· A study in the journal Gastroenterology compared the effects of a gluten-free and gluten-containing diet on participants with diarrhoea-predominant IBS. Interestingly, researchers found that those eating gluten had increased bowel frequency and intestinal permeability (or leaky gut) compared to those on a gluten-free diet.
Gluten Free for Health
Gluten Free Grains:
Some grains are naturally gluten free. See list below for gluten free substitutes:
· corn and cornmeal
· gluten-free flours (rice, soy, corn, potato, bean)
· hominy (corn)
Oats are naturally gluten free, but are often contaminated with wheat in the field or at the mill. So buying certified gluten-free oats is necessary for someone requiring a gluten free diet.
Foods Naturally Gluten Free:
· beans, seeds and nuts in their natural,
· fresh eggs
· fresh meat, poultry and fish (not
marinated, breaded or batter-coated)
· fruits and vegetables
· most dairy products
What Not To Eat:
Avoid all food and drink that contains barley, rye, triticale (a cross between wheat and rye) and wheat.
Wheat flour goes by many names, so it is a challenge to avoid them as well, such as durum flour, einkorn, emmer, malt, farina, graham flour, kamut, semolina and spelt.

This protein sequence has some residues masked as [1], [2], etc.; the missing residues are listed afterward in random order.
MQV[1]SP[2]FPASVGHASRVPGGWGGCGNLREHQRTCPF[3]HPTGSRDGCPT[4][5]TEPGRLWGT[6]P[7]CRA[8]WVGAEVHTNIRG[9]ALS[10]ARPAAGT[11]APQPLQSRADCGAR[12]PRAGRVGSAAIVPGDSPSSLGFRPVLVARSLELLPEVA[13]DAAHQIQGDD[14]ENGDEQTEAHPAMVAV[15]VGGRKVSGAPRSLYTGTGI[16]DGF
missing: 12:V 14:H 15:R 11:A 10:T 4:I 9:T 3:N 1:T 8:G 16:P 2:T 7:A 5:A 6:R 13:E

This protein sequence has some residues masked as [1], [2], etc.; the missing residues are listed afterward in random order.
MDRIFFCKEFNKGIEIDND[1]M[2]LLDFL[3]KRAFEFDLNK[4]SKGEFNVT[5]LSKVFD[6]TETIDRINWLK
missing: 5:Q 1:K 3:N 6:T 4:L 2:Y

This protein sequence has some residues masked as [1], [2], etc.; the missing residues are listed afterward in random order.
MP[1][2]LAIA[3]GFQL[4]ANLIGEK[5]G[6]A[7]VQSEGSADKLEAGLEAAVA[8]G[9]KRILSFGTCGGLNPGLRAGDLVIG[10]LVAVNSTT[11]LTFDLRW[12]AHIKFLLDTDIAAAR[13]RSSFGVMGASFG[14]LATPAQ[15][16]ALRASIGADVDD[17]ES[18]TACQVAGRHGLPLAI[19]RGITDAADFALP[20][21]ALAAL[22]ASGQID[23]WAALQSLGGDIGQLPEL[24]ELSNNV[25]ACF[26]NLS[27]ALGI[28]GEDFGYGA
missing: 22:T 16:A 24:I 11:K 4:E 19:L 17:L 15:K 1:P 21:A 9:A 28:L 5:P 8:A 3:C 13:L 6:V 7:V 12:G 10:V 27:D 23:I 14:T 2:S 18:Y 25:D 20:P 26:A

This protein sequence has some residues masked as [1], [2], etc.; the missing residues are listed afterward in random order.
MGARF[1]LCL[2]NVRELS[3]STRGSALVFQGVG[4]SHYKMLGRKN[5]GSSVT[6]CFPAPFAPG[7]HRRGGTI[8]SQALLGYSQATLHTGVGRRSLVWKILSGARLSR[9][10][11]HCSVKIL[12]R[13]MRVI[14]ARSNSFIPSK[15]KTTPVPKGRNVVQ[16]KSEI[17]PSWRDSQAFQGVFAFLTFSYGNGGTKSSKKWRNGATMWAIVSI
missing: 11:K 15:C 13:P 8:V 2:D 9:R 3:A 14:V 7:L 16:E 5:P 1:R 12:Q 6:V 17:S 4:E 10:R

The following foods should be avoided unless they are labelled as gluten-free or made with gluten-free grain, such as corn, rice or soy:
· beer and malt beverages
· cakes and pies/ puddings
· cookies and crackers
· French fries
· imitation meat or seafood
· processed luncheon meats
· salad dressings
· sauces, including soy sauce
· seasoned rice mixes
· seasoned snack foods, such as
potato and tortilla chips
· self-basting poultry
· soups and soup bases
· vegetables in sauce
Watch for cross-contamination. Cross-contamination can happen during production, so labels should be read carefully for "may contain" statements.
Be careful about eating out at restaurants. Ask the staff about gluten-free choices on the menu, and try to find out how it is prepared to avoid cross-contamination.
Medications and supplements: Prescription and over-the-counter medications may use wheat gluten as a binding agent. Talk to your doctor or pharmacists about the drugs you're taking. Dietary supplements that contain wheat gluten must have "wheat" stated on the label.